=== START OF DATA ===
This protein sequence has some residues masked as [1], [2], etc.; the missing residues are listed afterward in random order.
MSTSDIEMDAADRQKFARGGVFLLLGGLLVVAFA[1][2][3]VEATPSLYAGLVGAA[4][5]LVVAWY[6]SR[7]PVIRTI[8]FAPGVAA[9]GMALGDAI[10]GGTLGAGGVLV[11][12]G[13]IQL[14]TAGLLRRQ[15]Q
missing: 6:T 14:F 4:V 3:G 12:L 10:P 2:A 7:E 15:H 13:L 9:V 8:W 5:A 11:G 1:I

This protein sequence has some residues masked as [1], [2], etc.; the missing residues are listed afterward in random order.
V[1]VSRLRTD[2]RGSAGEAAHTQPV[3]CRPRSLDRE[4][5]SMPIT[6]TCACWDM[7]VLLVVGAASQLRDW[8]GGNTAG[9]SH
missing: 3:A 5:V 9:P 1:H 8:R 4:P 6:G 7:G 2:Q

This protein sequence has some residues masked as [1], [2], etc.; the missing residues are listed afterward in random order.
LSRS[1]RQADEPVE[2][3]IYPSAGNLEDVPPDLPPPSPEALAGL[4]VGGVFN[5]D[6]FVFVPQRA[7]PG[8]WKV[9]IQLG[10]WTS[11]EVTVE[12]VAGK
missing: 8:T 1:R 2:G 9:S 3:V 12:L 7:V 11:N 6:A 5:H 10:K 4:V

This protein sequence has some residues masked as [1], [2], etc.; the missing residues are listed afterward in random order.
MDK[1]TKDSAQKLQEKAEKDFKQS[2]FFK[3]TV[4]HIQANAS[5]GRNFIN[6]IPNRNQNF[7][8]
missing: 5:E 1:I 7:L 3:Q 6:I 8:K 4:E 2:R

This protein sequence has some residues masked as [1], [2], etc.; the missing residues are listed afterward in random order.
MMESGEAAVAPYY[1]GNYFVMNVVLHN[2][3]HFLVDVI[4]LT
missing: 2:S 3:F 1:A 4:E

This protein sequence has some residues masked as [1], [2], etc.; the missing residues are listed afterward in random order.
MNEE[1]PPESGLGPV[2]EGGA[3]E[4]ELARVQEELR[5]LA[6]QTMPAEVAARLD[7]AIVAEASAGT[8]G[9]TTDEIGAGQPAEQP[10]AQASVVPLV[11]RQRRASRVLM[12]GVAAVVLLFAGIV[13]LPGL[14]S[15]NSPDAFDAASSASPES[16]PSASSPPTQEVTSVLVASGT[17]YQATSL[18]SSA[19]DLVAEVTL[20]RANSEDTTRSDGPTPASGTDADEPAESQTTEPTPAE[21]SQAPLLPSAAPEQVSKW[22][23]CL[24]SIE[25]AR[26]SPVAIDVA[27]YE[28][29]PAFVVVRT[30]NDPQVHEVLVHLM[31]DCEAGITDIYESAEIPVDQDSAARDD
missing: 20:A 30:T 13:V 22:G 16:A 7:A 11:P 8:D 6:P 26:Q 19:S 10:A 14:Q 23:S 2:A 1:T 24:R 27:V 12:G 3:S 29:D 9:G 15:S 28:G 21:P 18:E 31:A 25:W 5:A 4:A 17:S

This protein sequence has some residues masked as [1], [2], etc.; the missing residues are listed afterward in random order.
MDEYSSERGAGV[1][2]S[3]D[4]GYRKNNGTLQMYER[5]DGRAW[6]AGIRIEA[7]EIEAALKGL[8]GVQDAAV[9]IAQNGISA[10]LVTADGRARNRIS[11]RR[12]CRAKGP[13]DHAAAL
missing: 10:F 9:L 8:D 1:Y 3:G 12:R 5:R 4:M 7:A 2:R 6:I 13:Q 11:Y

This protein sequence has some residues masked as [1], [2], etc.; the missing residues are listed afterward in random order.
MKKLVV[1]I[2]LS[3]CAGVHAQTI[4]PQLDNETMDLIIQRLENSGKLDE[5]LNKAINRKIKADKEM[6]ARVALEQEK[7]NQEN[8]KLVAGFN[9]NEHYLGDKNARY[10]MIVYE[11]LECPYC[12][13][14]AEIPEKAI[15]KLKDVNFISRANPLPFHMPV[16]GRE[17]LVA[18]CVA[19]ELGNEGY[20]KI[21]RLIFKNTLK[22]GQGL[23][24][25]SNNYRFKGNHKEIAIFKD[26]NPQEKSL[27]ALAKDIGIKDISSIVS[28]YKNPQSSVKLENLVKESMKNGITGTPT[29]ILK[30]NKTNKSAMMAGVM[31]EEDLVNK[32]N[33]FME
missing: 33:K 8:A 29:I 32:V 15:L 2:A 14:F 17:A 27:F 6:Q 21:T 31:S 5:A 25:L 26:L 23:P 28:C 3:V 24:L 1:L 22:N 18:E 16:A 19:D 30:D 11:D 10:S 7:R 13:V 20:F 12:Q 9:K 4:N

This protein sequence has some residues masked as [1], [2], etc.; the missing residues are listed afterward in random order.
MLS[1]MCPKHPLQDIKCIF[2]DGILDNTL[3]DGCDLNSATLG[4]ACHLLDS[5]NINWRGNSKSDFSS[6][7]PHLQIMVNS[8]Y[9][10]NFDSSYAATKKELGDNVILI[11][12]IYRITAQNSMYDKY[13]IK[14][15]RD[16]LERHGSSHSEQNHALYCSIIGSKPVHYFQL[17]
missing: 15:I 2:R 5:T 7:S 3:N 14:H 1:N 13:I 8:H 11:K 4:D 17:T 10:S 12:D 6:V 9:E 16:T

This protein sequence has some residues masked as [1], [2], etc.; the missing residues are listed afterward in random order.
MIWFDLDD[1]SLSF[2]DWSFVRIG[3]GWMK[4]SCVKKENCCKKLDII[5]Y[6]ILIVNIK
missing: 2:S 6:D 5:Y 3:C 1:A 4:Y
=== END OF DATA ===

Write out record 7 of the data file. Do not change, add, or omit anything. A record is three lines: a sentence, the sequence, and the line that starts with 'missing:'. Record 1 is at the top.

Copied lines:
This protein sequence has some residues masked as [1], [2], etc.; the missing residues are listed afterward in random order.
MDEYSSERGAGV[1][2]S[3]D[4]GYRKNNGTLQMYER[5]DGRAW[6]AGIRIEA[7]EIEAALKGL[8]GVQDAAV[9]IAQNGISA[10]LVTADGRARNRIS[11]RR[12]CRAKGP[13]DHAAAL
missing: 10:F 9:L 8:D 1:Y 3:G 12:R 5:R 4:M 7:A 2:R 6:I 13:Q 11:Y